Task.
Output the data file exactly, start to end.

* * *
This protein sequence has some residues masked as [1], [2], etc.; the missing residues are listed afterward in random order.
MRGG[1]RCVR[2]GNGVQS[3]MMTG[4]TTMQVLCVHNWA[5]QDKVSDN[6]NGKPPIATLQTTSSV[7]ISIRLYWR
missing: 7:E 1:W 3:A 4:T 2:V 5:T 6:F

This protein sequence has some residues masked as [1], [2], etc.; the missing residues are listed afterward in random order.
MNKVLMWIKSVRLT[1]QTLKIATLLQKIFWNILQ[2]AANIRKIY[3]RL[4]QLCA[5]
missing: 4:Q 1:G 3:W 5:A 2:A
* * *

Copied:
This protein sequence has some residues masked as [1], [2], etc.; the missing residues are listed afterward in random order.
MRGG[1]RCVR[2]GNGVQS[3]MMTG[4]TTMQVLCVHNWA[5]QDKVSDN[6]NGKPPIATLQTTSSV[7]ISIRLYWR
missing: 7:E 1:W 3:A 4:T 2:V 5:T 6:F

This protein sequence has some residues masked as [1], [2], etc.; the missing residues are listed afterward in random order.
MNKVLMWIKSVRLT[1]QTLKIATLLQKIFWNILQ[2]AANIRKIY[3]RL[4]QLCA[5]
missing: 4:Q 1:G 3:W 5:A 2:A